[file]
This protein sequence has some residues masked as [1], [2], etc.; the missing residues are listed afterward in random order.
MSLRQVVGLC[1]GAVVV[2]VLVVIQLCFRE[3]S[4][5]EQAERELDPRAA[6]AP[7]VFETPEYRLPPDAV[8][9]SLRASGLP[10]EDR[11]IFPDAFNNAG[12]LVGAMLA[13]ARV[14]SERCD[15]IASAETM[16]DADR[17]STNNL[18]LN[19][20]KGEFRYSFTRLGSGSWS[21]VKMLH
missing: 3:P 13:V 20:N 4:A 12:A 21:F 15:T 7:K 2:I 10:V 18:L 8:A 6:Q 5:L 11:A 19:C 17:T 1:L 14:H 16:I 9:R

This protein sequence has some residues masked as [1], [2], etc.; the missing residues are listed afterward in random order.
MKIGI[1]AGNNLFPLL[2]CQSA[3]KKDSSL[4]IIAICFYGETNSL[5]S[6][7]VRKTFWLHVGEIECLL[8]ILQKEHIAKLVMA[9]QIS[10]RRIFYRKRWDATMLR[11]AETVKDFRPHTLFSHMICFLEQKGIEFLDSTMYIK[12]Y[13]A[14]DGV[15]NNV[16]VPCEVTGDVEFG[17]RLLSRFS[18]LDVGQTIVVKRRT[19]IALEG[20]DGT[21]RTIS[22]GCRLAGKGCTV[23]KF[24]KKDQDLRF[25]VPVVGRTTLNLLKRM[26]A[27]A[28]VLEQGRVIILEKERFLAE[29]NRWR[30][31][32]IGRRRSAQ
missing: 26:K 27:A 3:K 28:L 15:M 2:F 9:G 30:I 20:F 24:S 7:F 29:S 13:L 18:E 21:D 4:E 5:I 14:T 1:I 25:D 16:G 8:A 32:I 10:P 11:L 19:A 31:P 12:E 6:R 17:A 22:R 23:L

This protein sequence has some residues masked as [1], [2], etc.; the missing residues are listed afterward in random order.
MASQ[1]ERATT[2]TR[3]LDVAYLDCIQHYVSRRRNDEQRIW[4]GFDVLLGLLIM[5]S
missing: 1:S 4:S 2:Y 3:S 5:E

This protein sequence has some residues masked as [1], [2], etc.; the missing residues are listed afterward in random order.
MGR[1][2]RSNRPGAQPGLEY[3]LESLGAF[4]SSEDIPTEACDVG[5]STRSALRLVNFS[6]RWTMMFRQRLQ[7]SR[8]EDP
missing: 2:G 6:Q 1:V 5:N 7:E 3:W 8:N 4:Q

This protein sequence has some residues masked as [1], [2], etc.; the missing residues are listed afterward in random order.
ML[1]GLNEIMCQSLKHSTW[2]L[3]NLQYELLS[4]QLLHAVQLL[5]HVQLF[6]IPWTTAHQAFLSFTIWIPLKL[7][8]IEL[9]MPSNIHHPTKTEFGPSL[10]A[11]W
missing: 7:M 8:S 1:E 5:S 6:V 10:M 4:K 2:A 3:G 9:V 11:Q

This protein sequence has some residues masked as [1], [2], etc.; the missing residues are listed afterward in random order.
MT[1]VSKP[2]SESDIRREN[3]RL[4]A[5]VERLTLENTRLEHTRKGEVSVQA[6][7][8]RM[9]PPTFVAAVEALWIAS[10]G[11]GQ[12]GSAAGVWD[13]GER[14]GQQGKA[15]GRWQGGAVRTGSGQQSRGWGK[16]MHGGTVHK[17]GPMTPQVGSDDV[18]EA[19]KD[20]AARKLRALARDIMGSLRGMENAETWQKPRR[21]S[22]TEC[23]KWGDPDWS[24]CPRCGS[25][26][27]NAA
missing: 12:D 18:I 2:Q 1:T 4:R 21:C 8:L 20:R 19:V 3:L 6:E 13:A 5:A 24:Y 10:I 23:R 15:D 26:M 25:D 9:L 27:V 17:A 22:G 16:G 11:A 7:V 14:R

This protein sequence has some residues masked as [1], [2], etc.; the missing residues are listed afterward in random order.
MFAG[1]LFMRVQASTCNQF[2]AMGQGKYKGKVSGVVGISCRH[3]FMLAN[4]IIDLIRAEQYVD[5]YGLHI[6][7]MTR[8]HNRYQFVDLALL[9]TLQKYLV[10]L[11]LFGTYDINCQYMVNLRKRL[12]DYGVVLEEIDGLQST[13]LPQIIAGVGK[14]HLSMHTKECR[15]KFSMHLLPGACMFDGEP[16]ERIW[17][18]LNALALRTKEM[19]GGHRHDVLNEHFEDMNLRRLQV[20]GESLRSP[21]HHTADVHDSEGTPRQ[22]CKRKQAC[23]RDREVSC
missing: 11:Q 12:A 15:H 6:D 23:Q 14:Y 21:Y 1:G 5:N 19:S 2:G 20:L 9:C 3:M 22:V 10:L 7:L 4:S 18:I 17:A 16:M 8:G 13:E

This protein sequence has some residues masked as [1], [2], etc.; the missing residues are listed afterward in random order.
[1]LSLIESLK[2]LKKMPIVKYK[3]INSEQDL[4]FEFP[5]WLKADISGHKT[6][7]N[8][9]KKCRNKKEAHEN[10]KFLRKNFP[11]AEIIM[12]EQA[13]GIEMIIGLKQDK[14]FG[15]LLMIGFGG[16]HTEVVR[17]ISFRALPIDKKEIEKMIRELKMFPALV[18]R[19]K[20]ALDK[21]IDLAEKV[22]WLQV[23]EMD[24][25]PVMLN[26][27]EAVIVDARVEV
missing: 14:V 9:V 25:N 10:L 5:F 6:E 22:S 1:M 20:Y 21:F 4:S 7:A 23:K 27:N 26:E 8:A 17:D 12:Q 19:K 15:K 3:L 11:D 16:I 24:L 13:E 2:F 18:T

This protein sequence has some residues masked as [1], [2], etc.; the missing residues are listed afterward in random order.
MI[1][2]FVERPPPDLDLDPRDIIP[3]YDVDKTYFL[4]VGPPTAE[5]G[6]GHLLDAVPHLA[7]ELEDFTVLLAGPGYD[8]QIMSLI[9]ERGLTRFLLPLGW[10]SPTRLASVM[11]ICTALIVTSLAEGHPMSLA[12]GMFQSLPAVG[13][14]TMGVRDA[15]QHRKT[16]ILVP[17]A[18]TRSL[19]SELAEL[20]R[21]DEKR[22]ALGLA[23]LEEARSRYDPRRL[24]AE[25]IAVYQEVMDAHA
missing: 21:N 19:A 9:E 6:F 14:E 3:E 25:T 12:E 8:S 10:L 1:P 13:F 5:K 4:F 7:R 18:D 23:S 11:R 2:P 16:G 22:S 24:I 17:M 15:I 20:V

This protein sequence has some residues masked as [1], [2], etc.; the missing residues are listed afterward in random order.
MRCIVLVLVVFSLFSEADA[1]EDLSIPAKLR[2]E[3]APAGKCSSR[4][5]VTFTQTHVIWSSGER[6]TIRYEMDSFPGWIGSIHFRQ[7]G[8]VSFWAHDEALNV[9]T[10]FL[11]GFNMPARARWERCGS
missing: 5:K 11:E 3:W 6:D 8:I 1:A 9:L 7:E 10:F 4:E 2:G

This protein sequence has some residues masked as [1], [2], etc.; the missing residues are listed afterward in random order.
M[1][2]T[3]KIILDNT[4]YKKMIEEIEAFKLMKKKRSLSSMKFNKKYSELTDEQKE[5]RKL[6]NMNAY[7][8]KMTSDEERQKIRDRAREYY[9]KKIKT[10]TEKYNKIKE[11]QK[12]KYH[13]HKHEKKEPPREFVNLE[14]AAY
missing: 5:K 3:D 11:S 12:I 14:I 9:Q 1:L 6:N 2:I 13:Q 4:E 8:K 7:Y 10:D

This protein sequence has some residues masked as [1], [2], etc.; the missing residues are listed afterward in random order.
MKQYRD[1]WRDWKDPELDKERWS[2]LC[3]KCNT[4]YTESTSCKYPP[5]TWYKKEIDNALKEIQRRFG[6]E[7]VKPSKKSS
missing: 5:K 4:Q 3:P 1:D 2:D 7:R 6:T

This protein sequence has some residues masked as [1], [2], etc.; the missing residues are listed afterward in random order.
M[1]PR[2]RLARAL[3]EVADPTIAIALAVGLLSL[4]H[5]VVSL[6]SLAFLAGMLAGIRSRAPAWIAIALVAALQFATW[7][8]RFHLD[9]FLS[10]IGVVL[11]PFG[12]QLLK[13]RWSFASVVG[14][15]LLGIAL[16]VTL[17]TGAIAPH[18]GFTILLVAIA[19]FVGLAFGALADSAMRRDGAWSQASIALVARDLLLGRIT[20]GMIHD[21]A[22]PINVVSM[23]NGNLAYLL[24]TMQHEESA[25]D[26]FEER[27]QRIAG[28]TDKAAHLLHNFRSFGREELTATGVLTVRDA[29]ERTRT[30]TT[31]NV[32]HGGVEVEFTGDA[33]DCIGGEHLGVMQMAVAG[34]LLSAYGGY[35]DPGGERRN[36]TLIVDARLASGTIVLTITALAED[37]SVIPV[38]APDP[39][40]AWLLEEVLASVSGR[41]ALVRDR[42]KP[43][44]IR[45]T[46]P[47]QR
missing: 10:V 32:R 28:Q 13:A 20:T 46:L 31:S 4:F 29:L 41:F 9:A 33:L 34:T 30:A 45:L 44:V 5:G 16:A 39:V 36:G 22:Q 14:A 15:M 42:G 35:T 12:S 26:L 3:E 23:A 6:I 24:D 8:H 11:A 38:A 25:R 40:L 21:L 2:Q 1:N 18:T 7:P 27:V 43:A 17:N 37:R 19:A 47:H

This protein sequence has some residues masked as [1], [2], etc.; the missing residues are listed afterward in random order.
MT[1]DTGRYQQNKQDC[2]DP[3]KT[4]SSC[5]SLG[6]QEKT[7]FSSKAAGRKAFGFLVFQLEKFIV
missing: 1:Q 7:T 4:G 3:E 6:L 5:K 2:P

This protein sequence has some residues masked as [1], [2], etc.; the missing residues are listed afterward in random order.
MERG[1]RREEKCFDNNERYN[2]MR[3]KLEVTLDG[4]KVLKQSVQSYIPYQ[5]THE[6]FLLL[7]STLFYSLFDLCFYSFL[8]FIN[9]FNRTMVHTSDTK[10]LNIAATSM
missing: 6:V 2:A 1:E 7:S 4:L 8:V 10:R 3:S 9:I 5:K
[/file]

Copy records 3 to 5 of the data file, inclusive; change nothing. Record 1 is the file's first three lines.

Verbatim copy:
This protein sequence has some residues masked as [1], [2], etc.; the missing residues are listed afterward in random order.
MASQ[1]ERATT[2]TR[3]LDVAYLDCIQHYVSRRRNDEQRIW[4]GFDVLLGLLIM[5]S
missing: 1:S 4:S 2:Y 3:S 5:E

This protein sequence has some residues masked as [1], [2], etc.; the missing residues are listed afterward in random order.
MGR[1][2]RSNRPGAQPGLEY[3]LESLGAF[4]SSEDIPTEACDVG[5]STRSALRLVNFS[6]RWTMMFRQRLQ[7]SR[8]EDP
missing: 2:G 6:Q 1:V 5:N 7:E 3:W 8:N 4:Q

This protein sequence has some residues masked as [1], [2], etc.; the missing residues are listed afterward in random order.
ML[1]GLNEIMCQSLKHSTW[2]L[3]NLQYELLS[4]QLLHAVQLL[5]HVQLF[6]IPWTTAHQAFLSFTIWIPLKL[7][8]IEL[9]MPSNIHHPTKTEFGPSL[10]A[11]W
missing: 7:M 8:S 1:E 5:S 6:V 10:M 4:K 2:A 3:G 9:V 11:Q